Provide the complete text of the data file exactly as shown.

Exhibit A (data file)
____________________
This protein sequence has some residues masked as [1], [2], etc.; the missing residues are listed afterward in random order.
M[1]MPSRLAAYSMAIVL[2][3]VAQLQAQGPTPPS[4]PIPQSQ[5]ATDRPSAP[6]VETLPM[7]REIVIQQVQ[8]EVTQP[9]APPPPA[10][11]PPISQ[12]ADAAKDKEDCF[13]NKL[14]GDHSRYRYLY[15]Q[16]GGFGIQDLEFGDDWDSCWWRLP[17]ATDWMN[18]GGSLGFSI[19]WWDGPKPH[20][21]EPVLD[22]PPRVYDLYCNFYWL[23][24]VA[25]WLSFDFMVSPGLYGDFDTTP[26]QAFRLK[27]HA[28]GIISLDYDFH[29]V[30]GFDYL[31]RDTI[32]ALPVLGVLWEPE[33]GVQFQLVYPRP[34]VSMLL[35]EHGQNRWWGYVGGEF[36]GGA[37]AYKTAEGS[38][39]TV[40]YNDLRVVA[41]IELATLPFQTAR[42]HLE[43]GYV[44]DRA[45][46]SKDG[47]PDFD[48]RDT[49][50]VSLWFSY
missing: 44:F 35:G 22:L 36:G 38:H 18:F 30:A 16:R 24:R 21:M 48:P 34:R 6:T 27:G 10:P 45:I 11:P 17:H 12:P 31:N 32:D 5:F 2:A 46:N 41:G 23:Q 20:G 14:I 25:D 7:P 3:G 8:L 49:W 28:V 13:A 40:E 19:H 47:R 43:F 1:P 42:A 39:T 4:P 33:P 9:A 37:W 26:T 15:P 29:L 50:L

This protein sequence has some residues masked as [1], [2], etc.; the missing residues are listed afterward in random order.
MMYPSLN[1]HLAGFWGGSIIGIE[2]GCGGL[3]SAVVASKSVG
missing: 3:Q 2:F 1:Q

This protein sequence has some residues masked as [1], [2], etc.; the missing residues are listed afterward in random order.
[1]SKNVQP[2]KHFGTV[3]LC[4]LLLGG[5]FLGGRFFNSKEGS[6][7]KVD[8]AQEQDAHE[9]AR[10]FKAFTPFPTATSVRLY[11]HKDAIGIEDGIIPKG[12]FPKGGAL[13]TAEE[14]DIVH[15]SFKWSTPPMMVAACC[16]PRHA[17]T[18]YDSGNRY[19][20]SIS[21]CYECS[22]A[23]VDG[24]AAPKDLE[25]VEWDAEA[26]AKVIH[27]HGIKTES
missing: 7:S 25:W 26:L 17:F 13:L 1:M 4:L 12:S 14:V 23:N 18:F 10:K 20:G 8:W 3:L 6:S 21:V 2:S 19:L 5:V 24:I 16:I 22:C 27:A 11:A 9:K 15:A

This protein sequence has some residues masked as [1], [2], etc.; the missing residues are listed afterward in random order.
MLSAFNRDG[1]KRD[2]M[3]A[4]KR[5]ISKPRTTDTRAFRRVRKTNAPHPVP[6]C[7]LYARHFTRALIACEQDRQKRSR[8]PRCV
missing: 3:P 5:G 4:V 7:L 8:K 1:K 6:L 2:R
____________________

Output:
This protein sequence has some residues masked as [1], [2], etc.; the missing residues are listed afterward in random order.
M[1]MPSRLAAYSMAIVL[2][3]VAQLQAQGPTPPS[4]PIPQSQ[5]ATDRPSAP[6]VETLPM[7]REIVIQQVQ[8]EVTQP[9]APPPPA[10][11]PPISQ[12]ADAAKDKEDCF[13]NKL[14]GDHSRYRYLY[15]Q[16]GGFGIQDLEFGDDWDSCWWRLP[17]ATDWMN[18]GGSLGFSI[19]WWDGPKPH[20][21]EPVLD[22]PPRVYDLYCNFYWL[23][24]VA[25]WLSFDFMVSPGLYGDFDTTP[26]QAFRLK[27]HA[28]GIISLDYDFH[29]V[30]GFDYL[31]RDTI[32]ALPVLGVLWEPE[33]GVQFQLVYPRP[34]VSMLL[35]EHGQNRWWGYVGGEF[36]GGA[37]AYKTAEGS[38][39]TV[40]YNDLRVVA[41]IELATLPFQTAR[42]HLE[43]GYV[44]DRA[45][46]SKDG[47]PDFD[48]RDT[49][50]VSLWFSY
missing: 44:F 35:G 22:L 36:G 38:H 18:F 30:A 16:R 24:R 21:M 48:P 34:R 6:T 27:G 10:P 45:I 11:P 17:H 12:P 31:N 32:D 5:F 2:A 46:N 41:G 23:Q 20:G 14:I 25:D 7:P 3:G 8:L 49:W 28:V 13:A 40:E 19:H 47:R 43:F 1:P 42:A 39:T 4:P 33:P 9:A 37:W 26:T 15:P 29:L 50:L

This protein sequence has some residues masked as [1], [2], etc.; the missing residues are listed afterward in random order.
MMYPSLN[1]HLAGFWGGSIIGIE[2]GCGGL[3]SAVVASKSVG
missing: 3:Q 2:F 1:Q

This protein sequence has some residues masked as [1], [2], etc.; the missing residues are listed afterward in random order.
[1]SKNVQP[2]KHFGTV[3]LC[4]LLLGG[5]FLGGRFFNSKEGS[6][7]KVD[8]AQEQDAHE[9]AR[10]FKAFTPFPTATSVRLY[11]HKDAIGIEDGIIPKG[12]FPKGGAL[13]TAEE[14]DIVH[15]SFKWSTPPMMVAACC[16]PRHA[17]T[18]YDSGNRY[19][20]SIS[21]CYECS[22]A[23]VDG[24]AAPKDLE[25]VEWDAEA[26]AKVIH[27]HGIKTES
missing: 7:S 25:W 26:L 17:F 13:L 1:M 4:L 12:S 14:V 23:N 18:F 10:K 20:G 8:W 3:L 6:S 21:V 2:S 19:L 5:V 24:I 16:I 22:C 27:A 11:A 9:K 15:A

This protein sequence has some residues masked as [1], [2], etc.; the missing residues are listed afterward in random order.
MLSAFNRDG[1]KRD[2]M[3]A[4]KR[5]ISKPRTTDTRAFRRVRKTNAPHPVP[6]C[7]LYARHFTRALIACEQDRQKRSR[8]PRCV
missing: 3:P 5:G 4:V 7:L 8:K 1:K 6:L 2:R